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A library of reinforcement learning building blocks in JAX.

Project description

RLax

RLax (pronounced "relax") is a library built on top of JAX that exposes useful building blocks for implementing reinforcement learning agents.

Installation

RLax can be installed with pip directly from github, with the following command:

pip install git+git://github.com/deepmind/rlax.git.

or from PyPI:

pip install rlax

All RLax code may then be just in time compiled for different hardware (e.g. CPU, GPU, TPU) using jax.jit.

In order to run the examples/ you will also need to clone the repo and install the additional requirements: optax, haiku, and bsuite.

Content

The operations and functions provided are not complete algorithms, but implementations of reinforcement learning specific mathematical operations that are needed when building fully-functional agents capable of learning:

  • Values, including both state and action-values;
  • Values for Non-linear generalizations of the Bellman equations.
  • Return Distributions, aka distributional value functions;
  • General Value Functions, for cumulants other than the main reward;
  • Policies, via policy-gradients in both continuous and discrete action spaces.

The library supports both on-policy and off-policy learning (i.e. learning from data sampled from a policy different from the agent's policy).

See file-level and function-level doc-strings for the documentation of these functions and for references to the papers that introduced and/or used them.

Usage

See examples/ for examples of using some of the functions in RLax to implement a few simple reinforcement learning agents, and demonstrate learning on BSuite's version of the Catch environment (a common unit-test for agent development in the reinforcement learning literature):

Other examples of JAX reinforcement learning agents using rlax can be found in bsuite.

Background

Reinforcement learning studies the problem of a learning system (the agent), which must learn to interact with the universe it is embedded in (the environment).

Agent and environment interact on discrete steps. On each step the agent selects an action, and is provided in return a (partial) snapshot of the state of the environment (the observation), and a scalar feedback signal (the reward).

The behaviour of the agent is characterized by a probability distribution over actions, conditioned on past observations of the environment (the policy). The agents seeks a policy that, from any given step, maximises the discounted cumulative reward that will be collected from that point onwards (the return).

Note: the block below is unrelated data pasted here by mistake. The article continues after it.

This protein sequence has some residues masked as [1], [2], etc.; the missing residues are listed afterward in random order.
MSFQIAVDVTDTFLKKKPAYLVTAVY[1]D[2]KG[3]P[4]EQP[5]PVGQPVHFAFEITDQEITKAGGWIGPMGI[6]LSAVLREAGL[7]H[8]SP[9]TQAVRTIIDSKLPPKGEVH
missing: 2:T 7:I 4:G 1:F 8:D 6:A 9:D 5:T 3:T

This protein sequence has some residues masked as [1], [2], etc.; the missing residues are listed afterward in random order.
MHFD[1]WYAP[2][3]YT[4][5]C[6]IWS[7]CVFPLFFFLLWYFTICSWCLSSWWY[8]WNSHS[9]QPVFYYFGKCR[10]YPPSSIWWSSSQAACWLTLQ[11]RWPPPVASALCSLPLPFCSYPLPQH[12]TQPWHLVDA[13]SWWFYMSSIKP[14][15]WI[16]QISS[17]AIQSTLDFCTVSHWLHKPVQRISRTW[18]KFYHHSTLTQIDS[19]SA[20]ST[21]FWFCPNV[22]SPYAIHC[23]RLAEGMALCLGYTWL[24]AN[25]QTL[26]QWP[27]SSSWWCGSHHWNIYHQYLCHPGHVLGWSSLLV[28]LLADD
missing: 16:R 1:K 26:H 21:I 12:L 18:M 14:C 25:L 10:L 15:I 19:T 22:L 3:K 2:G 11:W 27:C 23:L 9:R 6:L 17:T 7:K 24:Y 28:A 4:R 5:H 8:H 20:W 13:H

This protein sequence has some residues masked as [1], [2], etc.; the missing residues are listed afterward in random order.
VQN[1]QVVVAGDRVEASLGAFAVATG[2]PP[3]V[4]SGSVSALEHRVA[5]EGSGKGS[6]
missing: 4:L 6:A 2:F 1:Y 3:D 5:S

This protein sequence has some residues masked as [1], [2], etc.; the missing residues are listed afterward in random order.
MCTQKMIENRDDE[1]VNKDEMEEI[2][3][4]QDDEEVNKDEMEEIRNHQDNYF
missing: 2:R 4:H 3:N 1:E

Often the agent policy or the environment dynamics itself are stochastic. In this case the return is a random variable, and the optimal agent's policy is typically more precisely specified as a policy that maximises the expectation of the return (the value), under the agent's and environment's stochasticity.

Reinforcement Learning Algorithms

There are three prototypical families of reinforcement learning algorithms:

  1. those that estimate the value of states and actions, and infer a policy by inspection (e.g. by selecting the action with highest estimated value)
  2. those that learn a model of the environment (capable of predicting the observations and rewards) and infer a policy via planning.
  3. those that parameterize a policy that can be directly executed,

In any case, policies, values or models are just functions. In deep reinforcement learning such functions are represented by a neural network. In this setting, it is common to formulate reinforcement learning updates as differentiable pseudo-loss functions (analogously to (un-)supervised learning). Under automatic differentiation, the original update rule is recovered.

Note however, that in particular, the updates are only valid if the input data is sampled in the correct manner. For example, a policy gradient loss is only valid if the input trajectory is an unbiased sample from the current policy; i.e. the data are on-policy. The library cannot check or enforce such constraints. Links to papers describing how each operation is used are however provided in the functions' doc-strings.

Naming Conventions and Developer Guidelines

We define functions and operations for agents interacting with a single stream of experience. The JAX construct vmap can be used to apply these same functions to batches (e.g. to support replay and parallel data generation).

Many functions consider policies, actions, rewards, values, in consecutive timesteps in order to compute their outputs. In this case the suffix _t and tm1 is often to clarify on which step each input was generated, e.g:

  • q_tm1: the action value in the source state of a transition.
  • a_tm1: the action that was selected in the source state.
  • r_t: the resulting rewards collected in the destination state.
  • discount_t: the discount associated with a transition.
  • q_t: the action values in the destination state.

Extensive testing is provided for each function. All tests should also verify the output of rlax functions when compiled to XLA using jax.jit and when performing batch operations using jax.vmap.

Citing RLax

To cite this repository:

@software{rlax2020github,
  author = {David Budden and Matteo Hessel and John Quan and Steven Kapturowski
            and Kate Baumli and Surya Bhupatiraju and Aurelia Guy and Michael
            King},
  title = {{RL}ax: {R}einforcement {L}earning in {JAX}},
  url = {http://github.com/deepmind/rlax},
  version = {0.0.2},
  year = {2020},
}

In this bibtex entry, the version number is intended to be from rlax/__init__.py, and the year corresponds to the project's open-source release.

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